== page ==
UPDATED with Trump addressing airports remark: President Donald Trump took some lumps over Thursday’s remark about Continental Army taking over the airports during the Revolutionary War in 1775. Today he explained what happened.
“Yeah, the teleprompter went out,” POTUS told reporters this morning. “It kept going on. And then, at the end, it just went out. It went kaput. So I could have said — and, actually, right in the middle of that sentence, it went out. And that’s not a good feeling, when you’re standing in front of millions of millions of people on television. And, I don’t know what the final count was, but that went all the way back to the Washington Monument. And I guess the rain knocked out the teleprompter.”‘
Well, that settles that.
Happily, he did not go on to suggest that the same thing happened to President Lincoln as he delivered the Gettysburg Address.
PREVIOUSLY, 8:15 a.m.: The President told reporters today as he was about to board Air Force One that yesterday’s rain interfered with his Salute to America teleprompter and that he occasionally had to wing the speech, seeming to suggest that the “airport” comment might have been one of those moments. But then he insisted that he knew the speech so well that he didn’t need the teleprompter.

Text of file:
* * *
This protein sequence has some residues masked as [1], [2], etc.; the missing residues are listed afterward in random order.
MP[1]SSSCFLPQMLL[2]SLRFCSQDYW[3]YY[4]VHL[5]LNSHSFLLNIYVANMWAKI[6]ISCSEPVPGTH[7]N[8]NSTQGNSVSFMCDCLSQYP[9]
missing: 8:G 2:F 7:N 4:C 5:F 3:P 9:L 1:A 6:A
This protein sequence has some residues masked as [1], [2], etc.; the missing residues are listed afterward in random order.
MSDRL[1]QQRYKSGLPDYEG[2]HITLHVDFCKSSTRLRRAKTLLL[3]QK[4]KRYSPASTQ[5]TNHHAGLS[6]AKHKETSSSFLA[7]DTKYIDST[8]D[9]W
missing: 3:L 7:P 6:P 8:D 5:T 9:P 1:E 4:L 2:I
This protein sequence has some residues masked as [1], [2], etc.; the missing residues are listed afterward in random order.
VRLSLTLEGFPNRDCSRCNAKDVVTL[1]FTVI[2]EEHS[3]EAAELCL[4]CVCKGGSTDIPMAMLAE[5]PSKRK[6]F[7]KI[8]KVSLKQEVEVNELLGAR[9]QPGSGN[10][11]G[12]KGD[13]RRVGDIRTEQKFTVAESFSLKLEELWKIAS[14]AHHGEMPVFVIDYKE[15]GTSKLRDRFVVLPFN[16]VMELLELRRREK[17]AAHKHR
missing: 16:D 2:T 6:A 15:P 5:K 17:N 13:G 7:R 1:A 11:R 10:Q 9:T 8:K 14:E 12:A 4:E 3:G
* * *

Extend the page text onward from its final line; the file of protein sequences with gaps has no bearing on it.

Rain or no, critics of Donald Trump are in no holiday mood to cut the president any slack whatsoever after his attention-grabbing Salute To America yesterday – one pundit today compared him to an angry grandpa reading his grandson’s fifth-grade history report – but the easiest gaffe to pick on was Trump’s assertion that the Continental Army of 1775 “manned the air, it rammed the ramparts, it took over the airports.”
Faster than you can say, “Must I check my musket?”, social media responded with jibes and swipes at Trump’s bizarre mangling of history. There were a few other foul-ups – British Gen. Charles Cornwallis was not of Yorktown but rather lost there – but it was the image of air traffic controllers in tricorn hats that proved most irresistible to the wiseacres.
Here’s a sampling:
But Trump had at least one big-name supporter, Laura Ingraham:
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